Oct 8th, 2010 Jayne Pearce

At this month’s book and wine club (aka ‘Sprite Night’) we discussed the casual intensity of Elizabeth Gilbert’s enormously successful “Eat, Pray, Love.” This work of non-fiction is about newly divorced Elizabeth and her cathartic, self-conscious travels through Italy, India and Indonesia.


To balance all things spiritual, the choice of Chilean wines provided a welcome discussion soother to counteract the somewhat serious subject of female readjustment back to singledom. It can’t be that hard to imagine five worldly women with their own tales to tell sipping Chardonnay and nibbling on yummy Alfajores (Lorna’s amazing Chilean cookies) whilst poignantly discussing the one thing we could all relate to besides Italian food - Love.

We started off the evening with the usual fizz, namely the Concha y Toro, Brut NV, Rapel Valley (BZ$50) which was quite pleasant and easy-drinking except for a slight aftertaste and a little abrasive acidity. The Chardonnay, Riesling and Chenin Blanc blend made for a slightly unusual concoction of flavours. Fortunately, we had an engagement announcement to celebrate which was refreshingly positive given the nature of the book we would later be discussing.

Next up came the Chardonnay 2007, Baron Philippe de Rothschild, Casablanca Valley (BZ$48) where its nicely integrated oak worked very well with some of the gorgeous richer cream cheeses on the table. The Rothschild corporation have done a very good job with their Chilean range of wines - see red wine note below. It’s golden straw colour tint gave way to a fuller body and higher alcohol making it an adaptable food-friendly wine. Juicy tropical fruits and peaches lingered on both the nose and the palate.

We then moved on to the reds with **the **Carmenere 2007, Baron Philippe de Rothschild, Rapel Valley (BZ$48) and it was a big hit. Carmenere was thought to be a clone of Merlot because of its similarly distinct style ****and the close cousin resemblance definitely came across. The rich, opulent blackberry nose follows through on the palate with nice soft tannins and generous fruit.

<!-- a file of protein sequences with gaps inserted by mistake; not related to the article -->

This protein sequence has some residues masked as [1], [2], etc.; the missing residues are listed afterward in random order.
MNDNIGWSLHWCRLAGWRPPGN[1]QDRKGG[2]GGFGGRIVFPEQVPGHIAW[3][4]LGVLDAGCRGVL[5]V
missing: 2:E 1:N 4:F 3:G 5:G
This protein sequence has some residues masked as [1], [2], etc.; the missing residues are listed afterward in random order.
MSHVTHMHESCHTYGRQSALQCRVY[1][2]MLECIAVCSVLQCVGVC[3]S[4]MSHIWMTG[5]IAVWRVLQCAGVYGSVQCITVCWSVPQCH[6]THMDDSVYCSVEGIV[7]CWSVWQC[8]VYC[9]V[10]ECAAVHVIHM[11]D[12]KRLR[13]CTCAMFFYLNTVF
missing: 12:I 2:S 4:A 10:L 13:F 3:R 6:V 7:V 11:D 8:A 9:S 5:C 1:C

The second red was the Cabernet Sauvignon / Shiraz / Cabernet Franc blend, 2007, Trio Reserva, Concha Y Toro. (BZ$48). This was much more of a complex style than the Carmenere with an intoxicating mix of pepper and spice on the nose with blackcurrant and licquorice on the palate. Another food wine which helped wash down some yummy mini cream cheese and salami wraps.

Finally, the Late Harvest Semillon, 2008, Maipo Valley (BZ$28) was a very agreeable dessert wine to have with the exotic fruit pavlova. At about 80 g/l residual sugar (at a guess), the sweetness was not too cloying although the acidity could have done with being a bit higher to balance out the sugars. The nose was reminiscent of exotic floral and fruits combined while the fruit followed through on the palate. My other reservation about this wine was the relatively short length given the style.

Next month we plan to finish the Stieg Larsson trilogy and back-up the banter with something from Down Under…

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